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Quick pork shoulder question

I have finally gotten around to trying the slow-roasted pork shoulder that's been killing me on this board for the past year or two. Picked up an 8-ish pound one for 99 cents a pound the other day. NOW - just to be clear here - do you take the skin off or not before roasting? I am not going to use my slow cooker, but plan to do it in a roasting pan in the oven for, like, 8-10 hours. I also gather it should not be covered, right?

Thanks, veterans.

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  1. Leave the skin on -- it will help to retain moisture and allow for the slow release of basting fat during the long cooking period. Just peel it back and tuck the onions underneath and recover. I made it without the onion once because I was lazy and it was still fab. I've also made it with a roast that came with no skin and it turned out fine.

    1. Just last week I roasted a bone-in pork shoulder. I trimmed all the fat that I could and prepared it with a spicey dry rub in the fridge overnight. The next morning I brought it to room temperature for a couple of hours, then roasted it, uncovered in a 250 degree oven for 8 hours. It was so juicy and and flavorful, it was hard for my family to stop picking at it while I tried to serve dinner.

      1. You can't go wrong with either skin-on or skin-off. The meat has a lot of fat anyway. For different flavors, try brining, marinating, or injecting, then dry rub with a mixture of sugar and spices. Mmmm... pork.

        1. If you leave the skin on, the skin will get crisp and be delicious (and much of the fat will render out, anyway). There is a Puerto Rican recipe called pernil, always made with the skin on, in which you poke the roast with a knife and insert a flavor mixture including garlic (Google pernil to see the various options; my coworker uses garlic, Adobo, a small amount of Sazon Goya, and some vinegar and oil to make a paste that is inserted in the slits and rubbed on the outside).

          I tried this for New Year's and it was quite good; it will be even better once I learn the vagaries of the oven in my new apartment.

          1. I always cook with the skin on then after it is done remove the skin, scrape off any excess fat on the back of the skin and put the skin back in the oven until very crisp. You got cracklings! Delicious sprinkled on some of the meat or in cornbread.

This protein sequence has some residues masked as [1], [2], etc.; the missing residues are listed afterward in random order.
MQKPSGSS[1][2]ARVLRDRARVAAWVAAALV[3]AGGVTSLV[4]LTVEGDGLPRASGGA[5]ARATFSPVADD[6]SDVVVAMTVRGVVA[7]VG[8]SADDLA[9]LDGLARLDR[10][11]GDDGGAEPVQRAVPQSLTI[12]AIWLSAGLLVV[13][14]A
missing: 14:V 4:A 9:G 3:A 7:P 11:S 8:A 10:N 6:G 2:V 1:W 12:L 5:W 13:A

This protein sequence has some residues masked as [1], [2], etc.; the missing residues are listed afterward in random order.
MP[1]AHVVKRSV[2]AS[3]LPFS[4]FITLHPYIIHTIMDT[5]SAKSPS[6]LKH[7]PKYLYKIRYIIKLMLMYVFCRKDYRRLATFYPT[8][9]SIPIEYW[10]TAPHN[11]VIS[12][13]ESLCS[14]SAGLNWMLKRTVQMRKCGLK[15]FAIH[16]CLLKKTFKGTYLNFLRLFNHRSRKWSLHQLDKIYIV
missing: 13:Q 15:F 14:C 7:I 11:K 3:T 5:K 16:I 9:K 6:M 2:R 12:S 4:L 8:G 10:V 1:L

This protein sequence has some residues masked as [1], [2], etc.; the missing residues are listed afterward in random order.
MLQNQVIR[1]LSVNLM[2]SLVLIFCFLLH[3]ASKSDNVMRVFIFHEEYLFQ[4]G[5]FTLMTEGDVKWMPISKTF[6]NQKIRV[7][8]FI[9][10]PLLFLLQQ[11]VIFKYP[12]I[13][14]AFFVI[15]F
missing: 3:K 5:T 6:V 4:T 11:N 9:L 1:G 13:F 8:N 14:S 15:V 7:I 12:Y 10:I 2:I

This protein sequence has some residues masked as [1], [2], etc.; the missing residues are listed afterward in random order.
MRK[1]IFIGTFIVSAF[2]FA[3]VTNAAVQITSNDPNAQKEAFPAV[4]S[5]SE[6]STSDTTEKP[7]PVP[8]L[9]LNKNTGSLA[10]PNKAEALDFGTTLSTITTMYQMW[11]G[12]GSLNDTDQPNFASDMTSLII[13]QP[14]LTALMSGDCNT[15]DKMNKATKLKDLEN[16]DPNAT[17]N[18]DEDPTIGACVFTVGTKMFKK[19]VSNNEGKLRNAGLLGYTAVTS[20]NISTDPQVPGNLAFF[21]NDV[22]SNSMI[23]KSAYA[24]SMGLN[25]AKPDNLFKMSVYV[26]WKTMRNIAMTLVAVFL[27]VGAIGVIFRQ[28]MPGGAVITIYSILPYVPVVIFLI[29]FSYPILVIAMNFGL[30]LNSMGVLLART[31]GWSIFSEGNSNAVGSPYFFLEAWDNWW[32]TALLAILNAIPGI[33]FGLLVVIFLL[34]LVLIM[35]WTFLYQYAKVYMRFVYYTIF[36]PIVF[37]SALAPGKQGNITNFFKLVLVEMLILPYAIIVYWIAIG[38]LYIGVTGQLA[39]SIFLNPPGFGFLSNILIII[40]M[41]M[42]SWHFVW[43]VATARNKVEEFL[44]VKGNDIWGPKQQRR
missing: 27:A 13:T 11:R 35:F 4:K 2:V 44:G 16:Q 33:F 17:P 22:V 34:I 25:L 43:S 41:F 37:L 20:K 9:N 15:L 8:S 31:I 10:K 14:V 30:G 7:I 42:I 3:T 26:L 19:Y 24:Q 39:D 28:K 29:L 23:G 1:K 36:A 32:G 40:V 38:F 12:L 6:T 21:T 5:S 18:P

1. There is so much internal fat with a pork shoulder, it doesn't need a layer of skin and fat to protect it and keep it moist. So it's all just personal preference.

              If I cook it at a higher heat (275 or above) I leave the skin on, but score it in a diamond pattern, mostly through the fat, but not quite to the meat. That allows the fat to drain and contributes to a crisp skin.

              If I do it low and slow, I usually take the skin off, as it doesn't get as crisp as I like and it impedes the ability to infuse it with more flavor.

              If I'm smoking it for BBQ, I ALWAYS take off the skin so I can get more bark from the rub.

              1. Somewhat tangential, but I'm cooking a pork shoulder right now, and the recipe says that in this particular case, I should cut the cape of fat off the top and either toss it, or save it for another use.

                What, pray tell, are these other uses? I wonder this each and every time I work with pork shoulder, but I've yet to find a specific purpose.

                1 Reply
                1. re: kittywithawhippet

                  you can make chicharron and render your own lard with that fat cap. Works great for it.

                  If there's no skin and just fat, you can also use it in certain sausage making applications where extra pork fat is needed (often). Can't think of anything else off hand, but those are two very worthy uses.

                  Good luck!

                2. if you leave the skin on, you should cut into it (but not into the meat) making cross crosses so that you are left with a checkerboard pattern. when your roast is done you will have cracklins

                  1. i have done it both ways as well. either leave it on but slash it with a knife, or remove it and make cracklings separately to serve with the pork. side note -- i've recently discovered the joys of a fresh ham, prepared similarly.

                    1. just made pulled pork this past weekend in the slow cooker...so easy...i had 7 pounder...put it in the cooker with two bottles of beer and two bottles of my favorite barbecue sauce...covered...cooked on low for 12 hours...shredded with two forks...came out perfectly...served on hamburger buns topped with a very good store-bought cole slaw and aunt fanny's butter pickles...got raves from family and friends...rolled up flour tortillas with leftovers...added shredded lettuce and taco sauce...had that for dinner tonight...yummy